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Monday October 7, 2013
Alexander the Great, son of Philip II, king of Macedon, was one of the most successful generals in all of history. Undefeated in battle, Alexander spread his empire across Persia, Asia Minor, Egypt and Syria. In conquering these areas, Alexander created Hellenistic culture, blending Asian and European lifestyles. Throughout his empire, the young conqueror issued distinct bronze, silver and gold coins.
Tuesday September 10, 2013
In this day and age, most collectors have heard about the important issue of counterfeit coins. While in the numismatic world we are concerned about fake collectible pieces, there are several countries battling the issue of contemporary counterfeits. This problem is not likely to end soon. Should we be scared out of our wits? Will all coins and currency be counterfeit soon? In short, I believe the answer is no, but let me explain why.
Monday September 9, 2013
Olivia Beauvais examines the reasons why war nickles usually trade for under the value of the silver in the coin.
Monday August 26, 2013
In the early 1600’s, the Dutch had the largest merchant fleet in Europe. They worked closely with the Portuguese and were able to collect valuable maps and directions. This lead to the 1600’s becoming known as the “Golden Age” of Dutch history. The Dutch East India Company (Vereenigde Oost-Indische Compagnie or VOC, in Dutch) was established at the beginning of this time in 1602. They were one of the first multinational corporations and the first company to issue stock. Originally, it was set up to profit from the spice trade but, due to great success, it gained power including governmental support, the ability to wage war, coin money, and establish colonies.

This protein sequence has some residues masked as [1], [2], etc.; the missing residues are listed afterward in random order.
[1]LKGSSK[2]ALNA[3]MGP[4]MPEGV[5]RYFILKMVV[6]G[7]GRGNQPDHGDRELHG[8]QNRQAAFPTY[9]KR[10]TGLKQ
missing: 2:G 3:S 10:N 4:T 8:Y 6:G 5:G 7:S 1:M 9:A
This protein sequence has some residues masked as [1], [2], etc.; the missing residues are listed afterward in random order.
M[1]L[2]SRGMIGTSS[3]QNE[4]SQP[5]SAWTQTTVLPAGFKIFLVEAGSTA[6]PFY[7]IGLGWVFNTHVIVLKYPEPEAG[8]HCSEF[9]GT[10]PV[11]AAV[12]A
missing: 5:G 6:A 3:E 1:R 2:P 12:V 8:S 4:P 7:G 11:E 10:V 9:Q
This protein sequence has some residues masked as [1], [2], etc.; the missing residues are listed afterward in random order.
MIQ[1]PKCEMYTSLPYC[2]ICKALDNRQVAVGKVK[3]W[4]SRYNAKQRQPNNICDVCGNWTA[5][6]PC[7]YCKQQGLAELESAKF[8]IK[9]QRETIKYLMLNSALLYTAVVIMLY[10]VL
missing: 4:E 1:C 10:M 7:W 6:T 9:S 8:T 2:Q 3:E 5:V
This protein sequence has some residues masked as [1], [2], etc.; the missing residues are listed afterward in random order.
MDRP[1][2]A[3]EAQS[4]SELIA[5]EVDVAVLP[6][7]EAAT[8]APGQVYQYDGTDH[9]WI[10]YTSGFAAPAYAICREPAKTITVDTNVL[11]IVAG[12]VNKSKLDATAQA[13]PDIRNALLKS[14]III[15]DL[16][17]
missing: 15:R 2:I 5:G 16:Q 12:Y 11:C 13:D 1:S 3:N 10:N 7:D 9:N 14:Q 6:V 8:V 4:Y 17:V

Friday August 23, 2013
Legend says that the brothers Romulus and Remus founded the city of Rome around 750 BC. At first, the Romans were one of many cities vying for power in central Italy; but, after many battles, Rome emerged as the most dominant of these. By the end of the 4th century BC, Rome controlled most of central Italy; then, after the Pyrrhic War (280-275 BC), in which it defeated the Greek city-states in southern Italy, Rome controlled nearly all of the Italian peninsula.